Over a year ago I did a post about umbrella etiquette and I think it’s time to share some information, laws, and common courtesies regarding snowy conditions in our fair city.
Last night we witnessed about 3 accidents in the alley behind our house as it is not sanded or plowed. Alleys aren’t really a priority for the city so I can understand this, however if you’re driving around town and see a back lane, covered in ice, and on a incline the first thing that pops into your head should be, “how about I take another route”.
City Priorities for Clearing
The City of Vancouver first focuses its efforts to control snow and ice on the arterial streets, transit routes, and major collector streets. These are designated ‘Snow Emergency Routes’ and are treated immediately after a snowfall. Sufficient equipment is available to treat all such routes within a few hours under usual snowfall conditions.
Bridge decks are very susceptible to icing. These are also given top priority by the snow and ice control personnel for patrolling, salting and sanding.
3) Residential hills and designated bicycle routes (that is, integrated routes on city streets, rather than strictly recreational routes such as along the waterfront) are also considered a high priority. Every attempt is made to treat them on the first day.
4) Frost and snow on steep streets
In some cases, steep streets such as Oak from Broadway to 6th. Avenue will be barricaded off to prevent cars from attempting to drive on the hills.
Sidewalks are not cleared by City staff, except on bridges, pedestrian underpasses and overpasses, public access walks and stairs, and in bus stop landing areas.
6) City-owned parking lots
Some City-owned parking lots may be cleared by City staff, but this work receives the lowest priority.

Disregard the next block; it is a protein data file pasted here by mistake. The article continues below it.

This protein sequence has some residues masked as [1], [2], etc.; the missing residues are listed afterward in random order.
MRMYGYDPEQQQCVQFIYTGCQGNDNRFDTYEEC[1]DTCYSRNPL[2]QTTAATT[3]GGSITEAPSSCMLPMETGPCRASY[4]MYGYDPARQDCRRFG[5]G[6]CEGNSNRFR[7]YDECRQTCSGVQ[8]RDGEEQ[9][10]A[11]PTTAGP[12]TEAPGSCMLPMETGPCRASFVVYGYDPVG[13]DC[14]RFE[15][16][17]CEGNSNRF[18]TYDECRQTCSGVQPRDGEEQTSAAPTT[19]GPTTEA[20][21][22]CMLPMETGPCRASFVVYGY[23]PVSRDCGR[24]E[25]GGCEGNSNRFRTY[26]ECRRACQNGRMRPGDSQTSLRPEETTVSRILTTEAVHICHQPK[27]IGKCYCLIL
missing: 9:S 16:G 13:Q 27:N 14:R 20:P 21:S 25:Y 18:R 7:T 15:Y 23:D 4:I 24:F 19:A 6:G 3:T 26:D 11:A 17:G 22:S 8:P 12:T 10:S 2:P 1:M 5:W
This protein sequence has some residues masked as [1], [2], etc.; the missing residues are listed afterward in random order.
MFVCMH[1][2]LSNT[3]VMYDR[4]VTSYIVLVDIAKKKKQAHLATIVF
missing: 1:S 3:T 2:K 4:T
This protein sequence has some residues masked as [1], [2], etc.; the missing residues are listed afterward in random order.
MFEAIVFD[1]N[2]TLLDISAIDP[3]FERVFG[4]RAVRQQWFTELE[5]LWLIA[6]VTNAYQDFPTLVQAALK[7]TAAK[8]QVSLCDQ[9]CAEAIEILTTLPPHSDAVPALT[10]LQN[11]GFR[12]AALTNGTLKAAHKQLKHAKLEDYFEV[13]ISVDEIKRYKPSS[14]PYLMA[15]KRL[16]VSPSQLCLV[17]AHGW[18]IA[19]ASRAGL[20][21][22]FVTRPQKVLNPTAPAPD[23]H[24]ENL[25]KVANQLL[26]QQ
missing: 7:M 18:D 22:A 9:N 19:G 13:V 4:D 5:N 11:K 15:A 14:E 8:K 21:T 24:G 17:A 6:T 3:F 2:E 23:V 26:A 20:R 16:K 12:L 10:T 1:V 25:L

Vancouver has many awnings and we’re very prepared for rain and the need cover. As such, snow has been building up on these slopes that hang above the sidewalks. I saw someone get showered by a sheet of snow that fell off an awning. Business owners, please head out there if you can, grab a broom, and pull down those snow sheets before someone gets hurt – same goes for icicles.
Finally, sidewalks. As the city states, they’re only cleared by their staff when they’re on public property. If you have a sidewalk or path in front of your home you are responsible for clearing it.
Vancouver property owners are responsible for clearing snow and ice from the sidewalks that surround their property by 10 a.m.
The City’s snow removal by-law applies to all property owners in the city except one- and two-family residences outside the downtown peninsula — south of Burrard Inlet, north of Terminal Avenue, False Creek and English Bay, west of Main Street, and east of Stanley Park.
Property owners who fail to remove snow and ice as required by the by-law may be subject to a fine of up to $2,000, or the City can have the snow removed and bill the owner for the cost. [City of Vancouver]
As the sun is coming out to shine over us (with only 4 shopping days left) things will melt and also freeze up again at night. Travel safe, walk and drive slowly, and avoid slippery icy patches whenever you can. It also helps to be a good neighbour and clear off the walk for someone who might not be able to get out and do so themselves.
Update: Suggestions and more helpful tips from Twitter – @JenniferPriest “Also, clean snow off the top of the car. Rather blinding as it goes flying at the driver behind.”